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The uncontrolled re-entries of satellites

  • Published
    23rd Dec, 2022

More than 140 experts have signed an open letter published by the Outer Space Institute (OSI) calling for both national and multilateral efforts to restrict uncontrolled re-entries.



About Outer Space Institute (OSI):

  • It is a network of world-leading space experts united by their commitment to highly innovative, transdisciplinary research.
  • Comprised physical scientists, social scientists, lawyers, engineers, industry leaders, and policymakers.
  • It breaks down barriers that prevent people in different fields from working together.

What are the stages of a rocket launch?

  • Rockets have multiple stages.
  • Once a stage has increased the rocket’s altitude and velocity by a certain amount, the rocket sheds it.
  • Some rockets jettison all their larger stages before reaching the destination orbit.
    • a smaller engine then moves the payload to its final orbit.
    • Others carry the payload to the orbit and then perform a deorbit manoeuvre to begin their descent.
  • In both cases, rocket stages come back down — in controlled or uncontrolled ways.

The uncontrolled re-entry?

  • It is the phenomenon of rocket parts falling back to earth in an unguided fashion once their missions are complete.
  • In an uncontrolled re-entry, the rocket stage simply falls.
  • Its path down is determined by its shape, angle of descent, air currents, and other characteristics.
  • It will also disintegrate as it falls.
  • As the smaller pieces fan out, the potential radius of impact will increase on the ground.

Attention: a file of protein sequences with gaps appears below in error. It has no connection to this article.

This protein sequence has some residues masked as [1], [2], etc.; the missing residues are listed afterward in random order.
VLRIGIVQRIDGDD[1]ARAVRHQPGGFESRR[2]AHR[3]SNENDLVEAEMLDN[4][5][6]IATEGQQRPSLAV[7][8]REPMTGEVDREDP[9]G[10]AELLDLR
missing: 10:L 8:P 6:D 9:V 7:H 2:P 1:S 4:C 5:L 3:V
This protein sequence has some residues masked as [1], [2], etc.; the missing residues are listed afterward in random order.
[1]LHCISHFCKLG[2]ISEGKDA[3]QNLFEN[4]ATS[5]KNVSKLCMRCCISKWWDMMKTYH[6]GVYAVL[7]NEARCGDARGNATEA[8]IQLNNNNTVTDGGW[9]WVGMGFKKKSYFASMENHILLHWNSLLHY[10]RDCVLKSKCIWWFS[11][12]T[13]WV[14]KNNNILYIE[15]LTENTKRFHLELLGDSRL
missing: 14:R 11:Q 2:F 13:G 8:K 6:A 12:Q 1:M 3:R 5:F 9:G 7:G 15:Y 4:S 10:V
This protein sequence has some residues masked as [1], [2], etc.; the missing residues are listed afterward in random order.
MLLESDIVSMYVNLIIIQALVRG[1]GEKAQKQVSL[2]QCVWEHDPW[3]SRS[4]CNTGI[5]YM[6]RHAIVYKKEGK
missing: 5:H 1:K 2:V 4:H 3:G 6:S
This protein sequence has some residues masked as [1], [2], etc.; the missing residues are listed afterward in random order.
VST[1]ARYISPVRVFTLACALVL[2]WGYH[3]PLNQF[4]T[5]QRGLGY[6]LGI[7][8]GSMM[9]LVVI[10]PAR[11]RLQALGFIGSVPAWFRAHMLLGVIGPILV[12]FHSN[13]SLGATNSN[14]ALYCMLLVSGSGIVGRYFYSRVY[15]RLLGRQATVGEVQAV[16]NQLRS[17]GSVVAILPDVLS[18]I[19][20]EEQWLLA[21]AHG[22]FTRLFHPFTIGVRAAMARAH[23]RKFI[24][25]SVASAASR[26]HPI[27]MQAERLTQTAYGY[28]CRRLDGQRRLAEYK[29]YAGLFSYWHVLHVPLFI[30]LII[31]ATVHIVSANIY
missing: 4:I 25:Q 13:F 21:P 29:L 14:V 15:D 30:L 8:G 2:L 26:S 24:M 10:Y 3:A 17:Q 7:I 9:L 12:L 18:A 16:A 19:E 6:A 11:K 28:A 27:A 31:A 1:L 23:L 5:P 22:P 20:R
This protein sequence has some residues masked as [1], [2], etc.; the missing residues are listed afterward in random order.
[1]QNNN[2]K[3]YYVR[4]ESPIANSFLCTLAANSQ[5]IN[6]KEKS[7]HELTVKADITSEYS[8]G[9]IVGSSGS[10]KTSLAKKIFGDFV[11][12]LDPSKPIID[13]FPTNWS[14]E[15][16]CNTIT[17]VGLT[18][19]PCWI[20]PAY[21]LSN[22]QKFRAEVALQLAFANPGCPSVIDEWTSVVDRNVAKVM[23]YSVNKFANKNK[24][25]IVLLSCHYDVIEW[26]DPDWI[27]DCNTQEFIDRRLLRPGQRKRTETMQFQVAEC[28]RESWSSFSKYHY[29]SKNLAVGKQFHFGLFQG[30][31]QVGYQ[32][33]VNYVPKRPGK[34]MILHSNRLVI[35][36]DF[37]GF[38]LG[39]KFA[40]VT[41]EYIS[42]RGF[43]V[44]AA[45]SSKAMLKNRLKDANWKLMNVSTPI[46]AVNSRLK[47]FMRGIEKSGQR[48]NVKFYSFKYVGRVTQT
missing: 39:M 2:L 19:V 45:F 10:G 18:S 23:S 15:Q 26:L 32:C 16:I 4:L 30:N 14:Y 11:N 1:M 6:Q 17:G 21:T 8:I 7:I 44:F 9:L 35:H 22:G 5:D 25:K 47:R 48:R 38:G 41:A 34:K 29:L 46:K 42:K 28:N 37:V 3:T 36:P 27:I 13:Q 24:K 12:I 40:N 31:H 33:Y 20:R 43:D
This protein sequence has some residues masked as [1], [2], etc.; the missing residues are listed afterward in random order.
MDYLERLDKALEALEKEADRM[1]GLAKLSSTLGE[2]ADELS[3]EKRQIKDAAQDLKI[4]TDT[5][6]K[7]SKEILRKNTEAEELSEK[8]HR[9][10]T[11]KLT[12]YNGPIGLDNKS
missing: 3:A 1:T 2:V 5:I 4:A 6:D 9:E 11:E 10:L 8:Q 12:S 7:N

Why are scientists worried about the re-entries?

  • Striking Land instead of Oceans: Parts of a Russian rocket in 2018 and China’s Long March 5B rockets in 2020 and 2022 had fallen into Indonesia, Peru, India, and the Ivory Coast.
  • If re-entering stages still hold fuel, atmospheric and terrestrial chemical contamination is another risk.
  • Increasing Risk: The casualty risk from uncontrolled rocket body re-entries as being on the order of 10% in the next decade.
  • Disproportionate Risk: Countries in the ‘Global South’ face a “disproportionately higher” risk of casualties.

Is there any international agreement for safer re-entries?

  • There is no international binding agreement to ensure rocket stages always perform controlled re-entries.
  • The Liability Convention 1972 requires countries to pay for damages, not prevent them.

What can make minimum damage?

  • Bodies aim for an ocean to avoid human casualties.
  • A re-entry notification plan and a retrieval plan.
  • Using the techniques like:
    • wing-like attachments
    • de-orbiting brakes, and extra fuel on the re-entering body,
    • design changes that minimize debris formation.
  • Design-for-demise solutions to modify the characteristics of spacecraft components:
    • Changing the material of a tank to make it demisable.
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